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HHS supported Caputo, with a statement that called him a critical, integral part of the presidents coronavirus response, leading on public messaging as Americans need public health information to defeat the COVID-19 pandemic.

There was no immediate statement from the White House.

Attempts to reach Caputo were unsuccessful.

On Capitol Hill, Sen. Patty Murray, D-Wash., called on Azar to fire Caputo, accusing the spokesman of trying to interfere with CDC reports to the medical and scientific community, as well as the public at large. And Senate Minority leader Chuck Schumer, D-N.Y., called on Azar himself to resign, citing interference with the CDC as one example of what he termed the administration’s failures.

Officials at CDC have privately complained of recent efforts by political appointees at main HHS to try to edit or press for changes in the agency’s weekly MMWR publications, a go-to resource for public health professionals.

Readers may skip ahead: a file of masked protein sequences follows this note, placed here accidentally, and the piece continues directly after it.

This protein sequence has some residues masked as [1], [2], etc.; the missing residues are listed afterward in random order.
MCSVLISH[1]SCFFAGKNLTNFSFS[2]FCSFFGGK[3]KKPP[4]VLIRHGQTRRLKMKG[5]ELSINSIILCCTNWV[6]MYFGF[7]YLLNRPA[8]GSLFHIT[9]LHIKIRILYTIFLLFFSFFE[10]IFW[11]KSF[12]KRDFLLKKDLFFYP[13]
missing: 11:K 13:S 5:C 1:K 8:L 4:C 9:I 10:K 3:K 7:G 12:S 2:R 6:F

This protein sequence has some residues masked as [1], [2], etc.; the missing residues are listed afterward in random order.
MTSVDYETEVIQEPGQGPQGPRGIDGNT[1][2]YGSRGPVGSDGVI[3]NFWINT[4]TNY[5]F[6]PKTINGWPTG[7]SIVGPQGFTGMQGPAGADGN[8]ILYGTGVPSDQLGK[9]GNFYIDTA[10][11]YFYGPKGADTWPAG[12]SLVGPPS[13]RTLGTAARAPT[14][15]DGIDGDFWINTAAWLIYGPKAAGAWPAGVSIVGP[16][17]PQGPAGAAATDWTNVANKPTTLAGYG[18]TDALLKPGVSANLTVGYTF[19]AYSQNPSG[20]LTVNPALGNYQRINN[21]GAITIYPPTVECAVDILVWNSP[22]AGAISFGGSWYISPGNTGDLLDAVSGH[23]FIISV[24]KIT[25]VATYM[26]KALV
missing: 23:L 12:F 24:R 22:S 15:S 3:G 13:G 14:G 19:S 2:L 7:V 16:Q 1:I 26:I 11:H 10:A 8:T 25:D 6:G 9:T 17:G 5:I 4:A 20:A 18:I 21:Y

MMWR articles are technical, but they reveal telling details. One published earlier this year noted that while Trump’s travel restrictions dramatically reduced travel from China in February, nothing was being done at that time to restrict travel from Italy and Europe, where the coronavirus was spreading widely and rapidly. Analysis of virus samples from hard-hit New York in March suggested it was introduced there from Europe and other parts of the U.S., the CDC article reported.

Caputo is an unswerving Trump loyalist. His recent book, The Ukraine Hoax, claims the presidents phony impeachment was rooted in a vast conspiracy.

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unwinona:This is exactly what conspiracy theorists and anti-vaxxers have done with their HIV/AIDS…

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unwinona:This is exactly what conspiracy theorists and anti-vaxxers have done with their HIV/AIDS...

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My RSS Feedunwinona:

This is exactly what conspiracy theorists and anti-vaxxers have done with their HIV/AIDS and Polio narrative (among others), only we’re seeing it escalated to weeks and months instead of years or decades.